- Key hole surgery(Laparoscopic assisted myomectomy). - This is a key hole surgery in which is performed using a telescope. Fibroids are removed after making an incision on the uterus. Once removed the uterus is sutured back to its original shape. The fibroid so removed are then put in an 'Endo Bag' (specimen retrieval bag). This is a safe and recommended method of removing fibroids which we always use at our center to avoid accidentally spillage of tissues in abdominal cavity. For very large fibroids one of the ports is extended or a small incision is given on bikini line to remove fibroids. Patients typically go home in 24-48 hours resulting in a quicker postoperative recovery. Ofcourse this type of surgery requires expert surgical skill.
- Uterine Artery Embolisation(UAE)-With this procedure, the blood vessels to the uterus are blocked. This helps stop the blood flow into the fibroids which causes them to shrink to a reasonble size for symptoms to reduce. This procedure usually is performedby interventional Radiologist. This again however is not a permanent cure and there is no pathological specimen to confirm that the tumour we dealt with was indeed fibroid. . Not recommended for patients who wish to become pregnant late. UAE is also helpful for patients for whom surgery is too risky. But some potential moderate to severe side effects and complications have been reoprted with UAE. These could be fever, pain, infection, necrosis of uterine tissue and vulva, premature ovarian failure acusing infertility as compared to myomectomy.
- Robotic Assisted Laparoscopic Myomectomy-DaVinci RoboticThis technology is recommended world over for removal of fibroids in young women. This is specially useful for women who want to conceive and deliver in future. Enables the surgeon to do a precise and detailed operationin 3D vision with wristed instruments. Being aminimally invasive approach, there is quick recovery, less blood loss and women can go home in 24 hours. The main advantage is the multilayer suturing of the uterus after removal of fibroid giving it adequate strength to support future pregnancies.
- Hysterectomy- is the removal of the uterusand is offered to older women as final treatment. The ovaries may or may not be removed. It depends on age and the woman's desire. Hysterectomy is usually done by Laparoscopy or by Robotic assistanceunless the fibroids are extremely big
Do fibroids cause infertility or recurrent miscarriages?
There is no clear evidence that all fibroids can cause infertility or miscarriages. But we do know that fibroids that go inside the cavity of uterus can distort the cavity and cause problems. Some fibroids which are growing in the wall of the uterus can cause problem implantation and growth of the fetus. So there is some amount of negative impact due to the presence of fibroids with pregnancy. Evidence shows that surgically removing fibroids can improve the pregnancy rates.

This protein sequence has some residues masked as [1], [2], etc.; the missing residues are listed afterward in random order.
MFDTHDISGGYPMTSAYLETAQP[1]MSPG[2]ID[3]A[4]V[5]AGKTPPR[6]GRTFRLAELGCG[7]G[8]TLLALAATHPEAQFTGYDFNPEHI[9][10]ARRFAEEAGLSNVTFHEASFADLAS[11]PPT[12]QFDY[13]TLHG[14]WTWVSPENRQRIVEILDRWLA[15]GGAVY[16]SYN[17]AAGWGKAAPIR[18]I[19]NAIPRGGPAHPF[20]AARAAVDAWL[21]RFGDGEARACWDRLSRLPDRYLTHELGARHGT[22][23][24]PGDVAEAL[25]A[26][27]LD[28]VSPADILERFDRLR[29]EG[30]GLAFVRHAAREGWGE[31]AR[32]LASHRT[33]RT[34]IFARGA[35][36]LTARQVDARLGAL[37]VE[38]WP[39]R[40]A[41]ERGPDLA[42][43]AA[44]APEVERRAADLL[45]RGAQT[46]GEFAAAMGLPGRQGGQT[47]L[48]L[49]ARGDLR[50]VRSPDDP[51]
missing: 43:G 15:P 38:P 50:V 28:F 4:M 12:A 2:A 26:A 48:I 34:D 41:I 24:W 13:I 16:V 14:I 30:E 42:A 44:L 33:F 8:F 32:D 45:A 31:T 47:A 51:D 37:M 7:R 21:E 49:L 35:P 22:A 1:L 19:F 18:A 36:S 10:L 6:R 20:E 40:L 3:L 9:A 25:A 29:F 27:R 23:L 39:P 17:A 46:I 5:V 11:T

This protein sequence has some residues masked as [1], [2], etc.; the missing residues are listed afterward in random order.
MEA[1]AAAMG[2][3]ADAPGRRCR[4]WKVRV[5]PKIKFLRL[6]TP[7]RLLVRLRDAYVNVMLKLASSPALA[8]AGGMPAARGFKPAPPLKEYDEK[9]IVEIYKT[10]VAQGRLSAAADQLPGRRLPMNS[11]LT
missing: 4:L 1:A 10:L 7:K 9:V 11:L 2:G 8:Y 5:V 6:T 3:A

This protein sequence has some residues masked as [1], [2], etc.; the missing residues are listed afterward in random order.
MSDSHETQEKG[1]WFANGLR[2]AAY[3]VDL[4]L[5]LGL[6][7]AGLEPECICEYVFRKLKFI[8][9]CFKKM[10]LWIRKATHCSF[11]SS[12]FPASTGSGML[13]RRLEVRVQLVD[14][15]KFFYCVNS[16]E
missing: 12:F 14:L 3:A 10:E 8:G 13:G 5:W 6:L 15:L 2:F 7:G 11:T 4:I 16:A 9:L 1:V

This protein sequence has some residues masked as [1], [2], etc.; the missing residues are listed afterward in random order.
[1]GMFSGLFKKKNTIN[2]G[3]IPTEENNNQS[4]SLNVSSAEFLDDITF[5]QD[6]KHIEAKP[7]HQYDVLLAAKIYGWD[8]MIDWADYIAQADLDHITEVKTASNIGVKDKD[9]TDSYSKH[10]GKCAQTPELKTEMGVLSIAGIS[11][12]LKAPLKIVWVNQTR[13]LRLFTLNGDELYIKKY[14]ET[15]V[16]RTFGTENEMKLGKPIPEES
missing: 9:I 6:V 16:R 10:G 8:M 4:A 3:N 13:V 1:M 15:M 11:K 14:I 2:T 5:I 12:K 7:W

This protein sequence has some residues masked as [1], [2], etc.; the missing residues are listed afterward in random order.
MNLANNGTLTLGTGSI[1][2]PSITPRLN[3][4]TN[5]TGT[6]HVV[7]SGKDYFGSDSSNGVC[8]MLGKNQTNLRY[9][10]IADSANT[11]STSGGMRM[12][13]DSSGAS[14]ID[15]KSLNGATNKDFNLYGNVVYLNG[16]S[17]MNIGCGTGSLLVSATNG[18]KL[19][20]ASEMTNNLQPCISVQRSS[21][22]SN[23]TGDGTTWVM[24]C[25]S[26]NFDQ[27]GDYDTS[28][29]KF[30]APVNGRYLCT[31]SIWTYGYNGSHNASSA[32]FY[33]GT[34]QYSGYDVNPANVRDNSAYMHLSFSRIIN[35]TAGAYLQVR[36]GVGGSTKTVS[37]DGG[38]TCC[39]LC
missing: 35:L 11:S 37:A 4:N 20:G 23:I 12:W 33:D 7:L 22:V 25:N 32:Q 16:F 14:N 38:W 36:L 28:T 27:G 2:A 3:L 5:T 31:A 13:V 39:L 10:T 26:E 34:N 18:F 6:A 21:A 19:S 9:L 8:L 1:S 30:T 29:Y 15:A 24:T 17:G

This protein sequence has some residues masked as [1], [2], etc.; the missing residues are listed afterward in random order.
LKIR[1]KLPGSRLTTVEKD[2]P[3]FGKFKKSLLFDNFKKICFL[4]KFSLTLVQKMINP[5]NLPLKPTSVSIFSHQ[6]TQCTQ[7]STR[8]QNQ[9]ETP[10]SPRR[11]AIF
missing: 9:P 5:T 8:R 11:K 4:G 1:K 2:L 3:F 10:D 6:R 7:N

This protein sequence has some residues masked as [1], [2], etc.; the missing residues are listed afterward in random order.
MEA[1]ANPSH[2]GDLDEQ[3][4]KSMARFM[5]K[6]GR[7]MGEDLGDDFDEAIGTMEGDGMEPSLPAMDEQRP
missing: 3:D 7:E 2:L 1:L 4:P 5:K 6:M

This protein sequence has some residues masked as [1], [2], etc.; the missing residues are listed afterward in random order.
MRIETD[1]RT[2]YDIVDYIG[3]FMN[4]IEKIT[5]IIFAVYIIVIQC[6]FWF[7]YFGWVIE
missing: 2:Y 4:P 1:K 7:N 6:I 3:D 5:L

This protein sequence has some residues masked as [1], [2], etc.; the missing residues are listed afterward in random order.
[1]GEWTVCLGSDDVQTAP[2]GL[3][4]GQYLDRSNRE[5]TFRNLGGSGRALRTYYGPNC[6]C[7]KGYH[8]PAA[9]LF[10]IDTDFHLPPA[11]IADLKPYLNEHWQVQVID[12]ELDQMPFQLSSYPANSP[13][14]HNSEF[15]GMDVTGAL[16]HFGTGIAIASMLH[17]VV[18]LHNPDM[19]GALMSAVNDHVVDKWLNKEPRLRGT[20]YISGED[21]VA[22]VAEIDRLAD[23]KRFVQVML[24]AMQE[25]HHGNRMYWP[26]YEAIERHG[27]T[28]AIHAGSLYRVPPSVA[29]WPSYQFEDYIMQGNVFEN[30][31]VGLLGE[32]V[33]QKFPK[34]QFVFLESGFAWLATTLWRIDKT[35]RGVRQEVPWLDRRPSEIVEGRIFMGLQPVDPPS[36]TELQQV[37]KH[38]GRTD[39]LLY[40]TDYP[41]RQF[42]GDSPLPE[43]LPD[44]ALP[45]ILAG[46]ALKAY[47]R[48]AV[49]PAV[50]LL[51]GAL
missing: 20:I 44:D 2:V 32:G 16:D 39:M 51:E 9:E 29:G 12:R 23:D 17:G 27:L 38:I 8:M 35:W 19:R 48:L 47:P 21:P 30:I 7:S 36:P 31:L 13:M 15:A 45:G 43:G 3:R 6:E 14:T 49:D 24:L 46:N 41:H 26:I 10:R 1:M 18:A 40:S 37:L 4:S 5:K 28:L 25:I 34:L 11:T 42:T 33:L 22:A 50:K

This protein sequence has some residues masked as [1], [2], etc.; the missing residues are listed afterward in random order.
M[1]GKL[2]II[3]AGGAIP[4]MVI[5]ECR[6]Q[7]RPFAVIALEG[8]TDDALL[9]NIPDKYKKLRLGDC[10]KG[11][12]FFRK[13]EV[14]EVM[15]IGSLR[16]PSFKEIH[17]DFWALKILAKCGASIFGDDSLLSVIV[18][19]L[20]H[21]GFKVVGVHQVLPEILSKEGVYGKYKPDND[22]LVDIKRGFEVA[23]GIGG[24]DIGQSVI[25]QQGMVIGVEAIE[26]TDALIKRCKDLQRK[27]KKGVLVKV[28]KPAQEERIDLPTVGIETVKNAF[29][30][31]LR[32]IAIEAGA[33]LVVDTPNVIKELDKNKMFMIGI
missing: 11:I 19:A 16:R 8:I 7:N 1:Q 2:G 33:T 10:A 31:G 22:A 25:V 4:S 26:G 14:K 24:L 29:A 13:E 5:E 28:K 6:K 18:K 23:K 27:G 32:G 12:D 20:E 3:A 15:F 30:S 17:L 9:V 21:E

CAN ALL FIBROIDS BE TREATED BY MINIMALLY INVASIVE SURGERY?
Minimally invasive surgery, should be considered as valid options for all patients requiring treatment for symptomatic fibroids. Removing fibroids by minimally invasively surgery requires advanced surgical skill and includes techniques, like hysteroscopy, laparoscopy and robotic-assisted surgery. Still so many open surgeries are performed each year merely for removing fibroids suggests that only few surgeons are able to treat this by minimally invasively surgery. Additionally these surgeries become more challenging if they are associated with conditions like endometriosis, adhesions due to prior surgeries or adenomyosis. However, in the hands of an expert minimally invasive surgeon, any size, number or type of fibroid can be treated with minimally invasive either for myomectomy or hysterectomy.
Will having myomectomy ensure a pregnancy?
Having a myomectomy cannot ensure or promise a pregnancy. But if fibroid is the only is the only issue then studies show that your chances of getting pregnant increase by 50-60% irrespective of the type of surgery.
Do I need caesarean section if I get pregnant after myomectomy?
Some women are advised to have a caesarean delivery if they have a myomectomy because there is a theoretical risk of uterine rupture during subsequent labour, which can be catastrophic. There is no hard core scientific evidence regarding this at the moment. One must discuss this with your treating Obstetrician who can evaluate this carefully and advise close to delivery.
Can Fibroids Turn Into Cancer?
Fibroids are usually benign (not cancerous). There is a rare chance (less than one in 1,000) that the fibroid may have evidence of leiomyosarcoma. Leiomyosarcoma has poor outcomes.
Who are at Risk for developing Uterine Fibroids?
There are various factors that can increase a woman's risk of developing fibroids.
- Age. Fibroids are common in women during the 30s and 40s through menopause. After menopause, fibroids usually shrink.
- Family history. Having a family member especially mother or sister with fibroids increases your risk. It increases the risk about three times higher than average.
- Ethnic origin. African-American women are more likely to develop fibroids.
- Obesity. Women who are overweight are at higher risk for fibroids.
- Eating habits. Consuming a lot of red meat is linked with a higher risk of developing fibroids. Green vegetables may have protective effect on the contrary.
Was invited to operate at Raipur Medical College at the FOGSI North Zone Yuva Congress. Dr Rooma Sinha demonstrated urogynecological surgeries for the delegates and later also gave lecture on setting standards for caesarean Section.